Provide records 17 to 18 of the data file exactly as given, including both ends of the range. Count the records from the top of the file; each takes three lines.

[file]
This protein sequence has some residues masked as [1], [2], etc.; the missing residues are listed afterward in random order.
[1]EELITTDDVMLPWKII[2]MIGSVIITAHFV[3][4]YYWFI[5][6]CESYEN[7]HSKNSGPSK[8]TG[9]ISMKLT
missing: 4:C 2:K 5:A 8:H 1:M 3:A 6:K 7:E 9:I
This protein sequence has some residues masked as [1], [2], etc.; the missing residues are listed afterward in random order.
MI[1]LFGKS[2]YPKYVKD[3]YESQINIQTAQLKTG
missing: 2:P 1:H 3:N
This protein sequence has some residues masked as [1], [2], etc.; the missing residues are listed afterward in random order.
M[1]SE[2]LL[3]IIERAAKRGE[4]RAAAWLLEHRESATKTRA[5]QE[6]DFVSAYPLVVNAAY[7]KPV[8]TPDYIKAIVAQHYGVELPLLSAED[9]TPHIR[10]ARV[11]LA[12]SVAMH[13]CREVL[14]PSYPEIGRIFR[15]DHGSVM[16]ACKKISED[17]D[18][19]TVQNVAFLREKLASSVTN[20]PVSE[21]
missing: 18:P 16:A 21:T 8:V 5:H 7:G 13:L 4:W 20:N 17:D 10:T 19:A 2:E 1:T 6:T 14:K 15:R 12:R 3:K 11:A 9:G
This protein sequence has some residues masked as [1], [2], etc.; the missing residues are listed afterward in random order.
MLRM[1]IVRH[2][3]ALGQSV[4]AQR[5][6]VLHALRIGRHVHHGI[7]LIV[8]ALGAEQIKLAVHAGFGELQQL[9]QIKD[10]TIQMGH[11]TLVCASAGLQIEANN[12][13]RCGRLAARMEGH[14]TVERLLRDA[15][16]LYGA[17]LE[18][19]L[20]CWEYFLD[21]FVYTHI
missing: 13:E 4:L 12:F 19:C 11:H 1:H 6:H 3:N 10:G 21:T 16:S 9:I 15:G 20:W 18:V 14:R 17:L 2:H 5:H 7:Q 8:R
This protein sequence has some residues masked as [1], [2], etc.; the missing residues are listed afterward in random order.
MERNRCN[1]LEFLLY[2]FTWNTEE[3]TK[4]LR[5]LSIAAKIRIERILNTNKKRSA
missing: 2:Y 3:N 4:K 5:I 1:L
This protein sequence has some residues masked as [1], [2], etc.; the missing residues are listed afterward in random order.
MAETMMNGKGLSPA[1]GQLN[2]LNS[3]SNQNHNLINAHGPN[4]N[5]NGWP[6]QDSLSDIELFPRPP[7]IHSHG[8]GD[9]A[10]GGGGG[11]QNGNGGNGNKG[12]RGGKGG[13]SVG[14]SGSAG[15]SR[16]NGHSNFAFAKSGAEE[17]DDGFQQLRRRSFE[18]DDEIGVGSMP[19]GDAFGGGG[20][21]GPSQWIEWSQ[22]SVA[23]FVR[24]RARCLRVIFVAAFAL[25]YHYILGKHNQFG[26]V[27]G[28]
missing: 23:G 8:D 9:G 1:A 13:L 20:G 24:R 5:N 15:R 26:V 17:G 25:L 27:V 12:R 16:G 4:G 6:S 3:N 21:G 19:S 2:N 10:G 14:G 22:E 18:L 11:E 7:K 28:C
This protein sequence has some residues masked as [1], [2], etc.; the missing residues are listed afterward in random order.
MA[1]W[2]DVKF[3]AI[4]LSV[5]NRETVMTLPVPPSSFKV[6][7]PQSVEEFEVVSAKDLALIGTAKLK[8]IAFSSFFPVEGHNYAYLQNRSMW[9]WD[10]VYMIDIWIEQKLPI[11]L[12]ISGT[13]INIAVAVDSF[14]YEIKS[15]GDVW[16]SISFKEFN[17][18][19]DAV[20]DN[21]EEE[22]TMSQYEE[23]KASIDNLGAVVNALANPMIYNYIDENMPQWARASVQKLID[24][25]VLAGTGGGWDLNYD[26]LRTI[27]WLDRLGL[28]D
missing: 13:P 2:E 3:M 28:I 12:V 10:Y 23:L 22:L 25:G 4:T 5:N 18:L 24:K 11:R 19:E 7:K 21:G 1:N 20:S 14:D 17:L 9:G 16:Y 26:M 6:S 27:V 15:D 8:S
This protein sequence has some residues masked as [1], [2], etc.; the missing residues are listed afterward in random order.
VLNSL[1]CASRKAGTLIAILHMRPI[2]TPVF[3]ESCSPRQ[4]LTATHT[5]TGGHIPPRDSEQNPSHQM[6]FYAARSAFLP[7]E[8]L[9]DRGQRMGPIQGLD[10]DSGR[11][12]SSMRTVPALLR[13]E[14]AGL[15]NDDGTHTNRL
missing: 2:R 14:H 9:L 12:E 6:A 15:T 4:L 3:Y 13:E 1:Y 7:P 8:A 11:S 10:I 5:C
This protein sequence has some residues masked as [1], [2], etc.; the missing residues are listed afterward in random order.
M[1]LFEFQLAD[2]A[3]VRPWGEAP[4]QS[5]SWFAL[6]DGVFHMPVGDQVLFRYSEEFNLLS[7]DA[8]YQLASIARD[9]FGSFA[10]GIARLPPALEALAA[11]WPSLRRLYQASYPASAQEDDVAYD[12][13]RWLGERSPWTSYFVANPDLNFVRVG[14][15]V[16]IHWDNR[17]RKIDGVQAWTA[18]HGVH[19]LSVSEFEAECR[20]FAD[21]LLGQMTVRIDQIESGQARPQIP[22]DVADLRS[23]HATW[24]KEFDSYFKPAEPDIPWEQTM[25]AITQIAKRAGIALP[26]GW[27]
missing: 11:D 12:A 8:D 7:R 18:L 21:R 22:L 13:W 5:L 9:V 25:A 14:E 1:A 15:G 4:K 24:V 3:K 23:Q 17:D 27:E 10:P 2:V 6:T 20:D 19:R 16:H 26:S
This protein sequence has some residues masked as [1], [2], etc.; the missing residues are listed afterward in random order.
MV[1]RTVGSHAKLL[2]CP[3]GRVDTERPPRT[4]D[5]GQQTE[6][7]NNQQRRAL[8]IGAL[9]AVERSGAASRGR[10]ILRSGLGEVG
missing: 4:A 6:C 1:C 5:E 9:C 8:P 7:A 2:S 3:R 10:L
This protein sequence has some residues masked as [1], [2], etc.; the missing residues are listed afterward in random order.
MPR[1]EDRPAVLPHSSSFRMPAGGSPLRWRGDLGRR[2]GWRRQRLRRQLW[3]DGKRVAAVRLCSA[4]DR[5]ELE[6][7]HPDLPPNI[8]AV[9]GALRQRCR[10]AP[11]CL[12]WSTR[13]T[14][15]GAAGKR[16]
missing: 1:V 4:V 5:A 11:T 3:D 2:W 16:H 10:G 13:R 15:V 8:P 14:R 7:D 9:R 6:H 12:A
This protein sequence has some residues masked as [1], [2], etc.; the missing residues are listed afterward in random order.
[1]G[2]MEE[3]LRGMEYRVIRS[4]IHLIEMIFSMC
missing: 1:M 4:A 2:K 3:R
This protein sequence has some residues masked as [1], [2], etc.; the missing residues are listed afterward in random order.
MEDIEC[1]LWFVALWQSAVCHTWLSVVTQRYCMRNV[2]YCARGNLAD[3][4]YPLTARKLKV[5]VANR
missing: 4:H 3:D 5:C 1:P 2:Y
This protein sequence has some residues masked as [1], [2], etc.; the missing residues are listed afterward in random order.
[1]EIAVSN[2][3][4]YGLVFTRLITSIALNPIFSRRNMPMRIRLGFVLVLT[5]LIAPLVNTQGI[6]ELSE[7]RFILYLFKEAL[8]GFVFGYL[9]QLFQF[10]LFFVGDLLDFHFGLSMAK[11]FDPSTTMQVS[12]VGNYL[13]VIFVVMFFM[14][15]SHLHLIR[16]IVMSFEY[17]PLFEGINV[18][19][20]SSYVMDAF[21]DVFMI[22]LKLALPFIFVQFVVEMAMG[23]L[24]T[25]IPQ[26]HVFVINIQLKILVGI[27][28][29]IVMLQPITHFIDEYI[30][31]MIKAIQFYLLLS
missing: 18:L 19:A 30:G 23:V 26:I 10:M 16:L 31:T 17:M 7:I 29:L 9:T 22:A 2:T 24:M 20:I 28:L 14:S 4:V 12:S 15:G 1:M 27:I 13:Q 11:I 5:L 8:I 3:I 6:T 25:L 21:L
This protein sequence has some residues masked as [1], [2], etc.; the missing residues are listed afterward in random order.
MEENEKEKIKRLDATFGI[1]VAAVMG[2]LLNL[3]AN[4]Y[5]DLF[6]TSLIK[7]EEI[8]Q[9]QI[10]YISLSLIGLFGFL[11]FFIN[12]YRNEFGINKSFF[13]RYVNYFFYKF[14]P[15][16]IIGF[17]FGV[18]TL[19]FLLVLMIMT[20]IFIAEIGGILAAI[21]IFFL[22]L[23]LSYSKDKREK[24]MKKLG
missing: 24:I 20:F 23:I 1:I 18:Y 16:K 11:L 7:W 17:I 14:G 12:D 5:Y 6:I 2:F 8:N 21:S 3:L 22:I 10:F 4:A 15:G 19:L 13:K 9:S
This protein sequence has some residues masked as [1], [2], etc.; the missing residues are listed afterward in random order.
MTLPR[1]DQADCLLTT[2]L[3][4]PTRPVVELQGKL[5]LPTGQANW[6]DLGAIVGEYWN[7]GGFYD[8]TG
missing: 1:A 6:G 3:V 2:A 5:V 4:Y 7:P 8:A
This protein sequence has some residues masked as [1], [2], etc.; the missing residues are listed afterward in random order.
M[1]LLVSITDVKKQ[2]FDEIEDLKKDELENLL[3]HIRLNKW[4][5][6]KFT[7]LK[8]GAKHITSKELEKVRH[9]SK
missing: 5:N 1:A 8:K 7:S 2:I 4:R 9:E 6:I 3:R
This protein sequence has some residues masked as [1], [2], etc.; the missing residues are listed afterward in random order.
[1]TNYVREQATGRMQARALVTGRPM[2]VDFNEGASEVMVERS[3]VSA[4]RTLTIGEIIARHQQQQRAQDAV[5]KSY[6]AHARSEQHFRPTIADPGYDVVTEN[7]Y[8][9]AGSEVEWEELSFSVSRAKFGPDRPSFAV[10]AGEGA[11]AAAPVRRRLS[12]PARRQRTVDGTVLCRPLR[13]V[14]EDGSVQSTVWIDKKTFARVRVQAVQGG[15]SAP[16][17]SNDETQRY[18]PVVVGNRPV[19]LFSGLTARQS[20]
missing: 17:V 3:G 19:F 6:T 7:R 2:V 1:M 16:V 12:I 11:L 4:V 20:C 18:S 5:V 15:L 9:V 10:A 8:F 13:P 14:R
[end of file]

This protein sequence has some residues masked as [1], [2], etc.; the missing residues are listed afterward in random order.
M[1]LLVSITDVKKQ[2]FDEIEDLKKDELENLL[3]HIRLNKW[4][5][6]KFT[7]LK[8]GAKHITSKELEKVRH[9]SK
missing: 5:N 1:A 8:K 7:S 2:I 4:R 9:E 6:I 3:R
This protein sequence has some residues masked as [1], [2], etc.; the missing residues are listed afterward in random order.
[1]TNYVREQATGRMQARALVTGRPM[2]VDFNEGASEVMVERS[3]VSA[4]RTLTIGEIIARHQQQQRAQDAV[5]KSY[6]AHARSEQHFRPTIADPGYDVVTEN[7]Y[8][9]AGSEVEWEELSFSVSRAKFGPDRPSFAV[10]AGEGA[11]AAAPVRRRLS[12]PARRQRTVDGTVLCRPLR[13]V[14]EDGSVQSTVWIDKKTFARVRVQAVQGG[15]SAP[16][17]SNDETQRY[18]PVVVGNRPV[19]LFSGLTARQS[20]
missing: 17:V 3:G 19:F 6:T 7:R 2:V 1:M 16:V 12:I 11:L 4:V 20:C 18:S 5:V 15:L 9:V 10:A 8:F 13:P 14:R